Gamblin Artists Colors
Gamblin Studio Notes


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FastMatte Alkyd Oil Colors: Underpainting & Beyond
FastMatte colors are a unique type of oil colors, every color dries fast, every color dries matte. These qualities make them perfect for underpainting techniques. This newsletter explores using FastMatte for underpainting and features ways in which these colors fit into painters' work beyond underpainting.
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Considering Storage of Oil Paintings
A walk through any great museum leaves you with the impression of the permanence and power of oil painting. This newsletter is about one aspect of storing oil paintings: the change in color of paintings in dark storage, that recovers when brought back into the light.
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Whites, Greys and Blacks: Possibilities in Color Mixing
This Studio Note explores the possibilities and usage of Gamblin colors that were formulated with the sole purpose of helping painters navigate the area close to the neutral core of Color Space – specifically, our unique Warm and Cool Whites, Portland Greys, Colored Greys and Chromatic Black.
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Recent Studies on Modern Paints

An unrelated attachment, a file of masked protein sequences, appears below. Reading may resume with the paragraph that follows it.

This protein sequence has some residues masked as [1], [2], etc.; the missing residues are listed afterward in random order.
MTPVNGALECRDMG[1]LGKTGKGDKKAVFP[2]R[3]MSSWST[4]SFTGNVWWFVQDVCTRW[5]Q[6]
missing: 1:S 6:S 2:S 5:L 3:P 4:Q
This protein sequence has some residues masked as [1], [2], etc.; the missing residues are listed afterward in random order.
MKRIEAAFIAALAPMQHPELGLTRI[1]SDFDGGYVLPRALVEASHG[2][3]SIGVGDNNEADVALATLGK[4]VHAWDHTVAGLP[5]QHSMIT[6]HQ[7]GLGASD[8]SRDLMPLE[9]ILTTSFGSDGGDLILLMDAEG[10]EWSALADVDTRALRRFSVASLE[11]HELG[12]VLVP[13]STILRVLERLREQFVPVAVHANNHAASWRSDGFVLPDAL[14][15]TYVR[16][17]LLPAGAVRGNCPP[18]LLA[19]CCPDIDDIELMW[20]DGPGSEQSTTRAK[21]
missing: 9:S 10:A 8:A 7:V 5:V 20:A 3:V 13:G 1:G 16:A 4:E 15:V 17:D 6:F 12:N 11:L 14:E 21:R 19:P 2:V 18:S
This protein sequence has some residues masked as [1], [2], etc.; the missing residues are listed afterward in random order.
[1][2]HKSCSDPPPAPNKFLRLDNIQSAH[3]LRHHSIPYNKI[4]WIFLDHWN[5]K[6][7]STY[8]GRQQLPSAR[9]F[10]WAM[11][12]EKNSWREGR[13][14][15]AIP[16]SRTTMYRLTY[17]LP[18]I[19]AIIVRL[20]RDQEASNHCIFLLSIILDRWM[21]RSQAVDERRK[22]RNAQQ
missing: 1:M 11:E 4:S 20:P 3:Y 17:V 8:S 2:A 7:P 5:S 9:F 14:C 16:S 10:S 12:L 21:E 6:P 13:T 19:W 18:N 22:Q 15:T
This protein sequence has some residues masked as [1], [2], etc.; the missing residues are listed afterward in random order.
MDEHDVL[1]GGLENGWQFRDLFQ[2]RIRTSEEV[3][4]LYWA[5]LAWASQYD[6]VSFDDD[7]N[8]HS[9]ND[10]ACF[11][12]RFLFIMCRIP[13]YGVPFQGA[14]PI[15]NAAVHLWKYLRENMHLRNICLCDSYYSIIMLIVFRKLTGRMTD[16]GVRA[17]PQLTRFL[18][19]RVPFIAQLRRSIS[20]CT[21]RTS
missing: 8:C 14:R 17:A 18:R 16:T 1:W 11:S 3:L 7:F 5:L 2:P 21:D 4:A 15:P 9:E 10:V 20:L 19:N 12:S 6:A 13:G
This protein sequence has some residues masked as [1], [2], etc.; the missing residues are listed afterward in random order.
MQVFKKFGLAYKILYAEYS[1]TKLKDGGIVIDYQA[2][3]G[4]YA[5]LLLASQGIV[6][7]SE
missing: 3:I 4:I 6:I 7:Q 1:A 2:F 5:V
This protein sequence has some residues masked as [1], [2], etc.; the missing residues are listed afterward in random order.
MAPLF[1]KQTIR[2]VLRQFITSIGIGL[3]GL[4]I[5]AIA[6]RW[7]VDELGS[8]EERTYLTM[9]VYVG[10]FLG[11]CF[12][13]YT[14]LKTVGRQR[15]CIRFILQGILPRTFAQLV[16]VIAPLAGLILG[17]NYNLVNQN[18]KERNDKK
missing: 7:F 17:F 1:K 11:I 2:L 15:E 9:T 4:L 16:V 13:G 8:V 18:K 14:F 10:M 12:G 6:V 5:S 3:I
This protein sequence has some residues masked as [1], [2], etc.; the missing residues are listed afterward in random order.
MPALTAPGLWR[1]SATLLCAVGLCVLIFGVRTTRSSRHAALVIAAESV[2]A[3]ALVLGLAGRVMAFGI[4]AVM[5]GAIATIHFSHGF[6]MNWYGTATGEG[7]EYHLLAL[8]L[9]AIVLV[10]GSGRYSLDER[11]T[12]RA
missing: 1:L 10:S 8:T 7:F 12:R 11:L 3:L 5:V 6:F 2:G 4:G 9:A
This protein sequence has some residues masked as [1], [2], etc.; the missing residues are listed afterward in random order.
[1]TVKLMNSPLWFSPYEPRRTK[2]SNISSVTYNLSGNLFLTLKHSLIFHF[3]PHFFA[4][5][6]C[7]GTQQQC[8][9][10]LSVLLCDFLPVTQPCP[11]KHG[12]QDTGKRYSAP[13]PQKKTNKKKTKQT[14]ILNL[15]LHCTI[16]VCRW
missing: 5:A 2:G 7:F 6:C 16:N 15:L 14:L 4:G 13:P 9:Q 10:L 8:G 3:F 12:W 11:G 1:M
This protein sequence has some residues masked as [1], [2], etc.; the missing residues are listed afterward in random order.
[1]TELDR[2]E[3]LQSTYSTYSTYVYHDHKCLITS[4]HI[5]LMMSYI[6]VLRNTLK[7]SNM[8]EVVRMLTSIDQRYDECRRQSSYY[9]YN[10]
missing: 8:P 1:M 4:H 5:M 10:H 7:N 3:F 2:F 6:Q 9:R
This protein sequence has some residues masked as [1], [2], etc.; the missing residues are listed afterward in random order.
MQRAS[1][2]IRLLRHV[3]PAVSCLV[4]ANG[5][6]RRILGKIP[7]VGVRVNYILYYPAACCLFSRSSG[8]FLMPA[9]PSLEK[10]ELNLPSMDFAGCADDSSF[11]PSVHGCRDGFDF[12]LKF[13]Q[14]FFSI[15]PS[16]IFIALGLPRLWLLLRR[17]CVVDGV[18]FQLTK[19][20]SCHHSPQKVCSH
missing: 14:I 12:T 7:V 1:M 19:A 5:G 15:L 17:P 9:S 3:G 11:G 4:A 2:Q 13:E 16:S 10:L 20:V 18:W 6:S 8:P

Gamblin Artists Colors is the only major colorhouse dedicated solely to oil painting, and our mission is to lead oil painting into the future. Bringing insights from the field of painting conservation to your palette is an important aspect of our work. Robert Gamblin spoke at a the symposium, Issues in Contemporary Oil Paint, in the spring of 2013 in Amersfoort, in the Netherlands.  The following is his report containing points of interest to contemporary painters.
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Monotype: The Painterly Print
Why paint on a printing element and then print it to paper? Monotype has its own unique form of expression and certain types of marks and imagery can only be achieved using the monotype process.
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Take Your Painting Further. Gamblin FastMatte Alkyd Oil Colors
The purpose of this Studio Note is to introduce FastMatte Alkyd Colors and share some ideas and techniques that may be helpful to your painting process.
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Black Inks: Matching Your Ink to Your Technique
One of the most frequent questions printmakers ask us is: How can I tell which Black ink is "right" for my work? This Studio Note is intended to help you select the Black ink that is most suited to your printmaking process and best serves your final printed image.
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Getting the White Right
The most important color choice we make is the white we bring to our work. This Studio Note is intended to help you select the right white for your work. And in Part Two of this Studio Note, we report the results from our on-going study comparing our whites with those of other American and European companies.
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Oil and Solvent: The Proper Balance
This newsletter focuses on the role that both oil and solvents play in painting mediums and in creating the sound structure of an oil painting.